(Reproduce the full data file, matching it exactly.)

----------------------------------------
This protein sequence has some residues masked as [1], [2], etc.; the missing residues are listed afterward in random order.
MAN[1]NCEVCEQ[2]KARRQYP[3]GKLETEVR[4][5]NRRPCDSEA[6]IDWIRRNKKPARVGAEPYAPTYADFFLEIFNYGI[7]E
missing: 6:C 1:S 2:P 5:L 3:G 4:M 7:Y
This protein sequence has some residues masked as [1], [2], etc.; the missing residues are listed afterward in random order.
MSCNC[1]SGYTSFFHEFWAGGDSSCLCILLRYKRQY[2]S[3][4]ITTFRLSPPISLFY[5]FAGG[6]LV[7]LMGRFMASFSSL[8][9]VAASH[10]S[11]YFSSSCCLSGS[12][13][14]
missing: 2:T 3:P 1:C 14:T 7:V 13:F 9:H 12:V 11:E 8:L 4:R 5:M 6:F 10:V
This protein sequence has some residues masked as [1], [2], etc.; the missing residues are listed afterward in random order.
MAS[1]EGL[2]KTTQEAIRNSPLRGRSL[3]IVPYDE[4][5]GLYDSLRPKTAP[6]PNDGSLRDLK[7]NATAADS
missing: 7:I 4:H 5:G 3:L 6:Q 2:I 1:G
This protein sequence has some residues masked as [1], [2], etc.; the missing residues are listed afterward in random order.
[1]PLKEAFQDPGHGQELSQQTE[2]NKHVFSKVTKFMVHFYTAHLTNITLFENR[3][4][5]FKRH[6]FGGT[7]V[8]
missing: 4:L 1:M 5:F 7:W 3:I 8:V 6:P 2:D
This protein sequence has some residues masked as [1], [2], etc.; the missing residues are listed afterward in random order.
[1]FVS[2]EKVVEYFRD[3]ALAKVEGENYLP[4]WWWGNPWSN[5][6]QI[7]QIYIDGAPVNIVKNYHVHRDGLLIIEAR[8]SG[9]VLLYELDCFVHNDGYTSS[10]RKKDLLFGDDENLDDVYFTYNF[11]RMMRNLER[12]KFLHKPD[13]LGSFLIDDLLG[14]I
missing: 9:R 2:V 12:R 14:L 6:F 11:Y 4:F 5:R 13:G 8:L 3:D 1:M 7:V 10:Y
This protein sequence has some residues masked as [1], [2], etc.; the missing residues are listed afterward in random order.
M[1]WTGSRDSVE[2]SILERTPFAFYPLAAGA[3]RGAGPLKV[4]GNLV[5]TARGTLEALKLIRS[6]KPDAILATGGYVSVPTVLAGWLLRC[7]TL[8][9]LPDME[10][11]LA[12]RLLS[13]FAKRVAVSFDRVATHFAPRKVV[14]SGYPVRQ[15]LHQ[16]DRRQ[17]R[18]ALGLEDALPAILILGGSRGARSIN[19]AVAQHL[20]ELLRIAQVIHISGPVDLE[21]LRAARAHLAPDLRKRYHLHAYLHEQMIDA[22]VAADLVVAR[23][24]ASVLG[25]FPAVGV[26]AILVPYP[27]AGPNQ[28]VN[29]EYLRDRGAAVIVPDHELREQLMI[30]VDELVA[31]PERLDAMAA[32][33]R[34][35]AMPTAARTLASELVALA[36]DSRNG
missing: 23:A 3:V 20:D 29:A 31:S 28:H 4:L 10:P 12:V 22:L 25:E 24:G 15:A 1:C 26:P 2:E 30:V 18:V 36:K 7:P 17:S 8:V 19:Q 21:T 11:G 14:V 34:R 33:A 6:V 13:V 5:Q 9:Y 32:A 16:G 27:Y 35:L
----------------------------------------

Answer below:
This protein sequence has some residues masked as [1], [2], etc.; the missing residues are listed afterward in random order.
MAN[1]NCEVCEQ[2]KARRQYP[3]GKLETEVR[4][5]NRRPCDSEA[6]IDWIRRNKKPARVGAEPYAPTYADFFLEIFNYGI[7]E
missing: 6:C 1:S 2:P 5:L 3:G 4:M 7:Y
This protein sequence has some residues masked as [1], [2], etc.; the missing residues are listed afterward in random order.
MSCNC[1]SGYTSFFHEFWAGGDSSCLCILLRYKRQY[2]S[3][4]ITTFRLSPPISLFY[5]FAGG[6]LV[7]LMGRFMASFSSL[8][9]VAASH[10]S[11]YFSSSCCLSGS[12][13][14]
missing: 2:T 3:P 1:C 14:T 7:V 13:F 9:H 12:V 11:E 8:L 4:R 5:M 6:F 10:V
This protein sequence has some residues masked as [1], [2], etc.; the missing residues are listed afterward in random order.
MAS[1]EGL[2]KTTQEAIRNSPLRGRSL[3]IVPYDE[4][5]GLYDSLRPKTAP[6]PNDGSLRDLK[7]NATAADS
missing: 7:I 4:H 5:G 3:L 6:Q 2:I 1:G
This protein sequence has some residues masked as [1], [2], etc.; the missing residues are listed afterward in random order.
[1]PLKEAFQDPGHGQELSQQTE[2]NKHVFSKVTKFMVHFYTAHLTNITLFENR[3][4][5]FKRH[6]FGGT[7]V[8]
missing: 4:L 1:M 5:F 7:W 3:I 8:V 6:P 2:D
This protein sequence has some residues masked as [1], [2], etc.; the missing residues are listed afterward in random order.
[1]FVS[2]EKVVEYFRD[3]ALAKVEGENYLP[4]WWWGNPWSN[5][6]QI[7]QIYIDGAPVNIVKNYHVHRDGLLIIEAR[8]SG[9]VLLYELDCFVHNDGYTSS[10]RKKDLLFGDDENLDDVYFTYNF[11]RMMRNLER[12]KFLHKPD[13]LGSFLIDDLLG[14]I
missing: 9:R 2:V 12:R 14:L 6:F 11:Y 4:F 5:R 13:G 8:L 3:D 1:M 7:V 10:Y
This protein sequence has some residues masked as [1], [2], etc.; the missing residues are listed afterward in random order.
M[1]WTGSRDSVE[2]SILERTPFAFYPLAAGA[3]RGAGPLKV[4]GNLV[5]TARGTLEALKLIRS[6]KPDAILATGGYVSVPTVLAGWLLRC[7]TL[8][9]LPDME[10][11]LA[12]RLLS[13]FAKRVAVSFDRVATHFAPRKVV[14]SGYPVRQ[15]LHQ[16]DRRQ[17]R[18]ALGLEDALPAILILGGSRGARSIN[19]AVAQHL[20]ELLRIAQVIHISGPVDLE[21]LRAARAHLAPDLRKRYHLHAYLHEQMIDA[22]VAADLVVAR[23][24]ASVLG[25]FPAVGV[26]AILVPYP[27]AGPNQ[28]VN[29]EYLRDRGAAVIVPDHELREQLMI[30]VDELVA[31]PERLDAMAA[32][33]R[34][35]AMPTAARTLASELVALA[36]DSRNG
missing: 23:A 3:V 20:D 29:A 31:S 28:H 4:L 10:P 12:V 22:L 25:E 24:G 15:A 1:C 26:P 2:E 30:V 18:V 36:K 7:P 17:S 8:V 19:Q 21:T 11:G 14:V 34:R 33:A 6:V 13:V 5:Q 9:Y 32:A 16:G 27:Y 35:L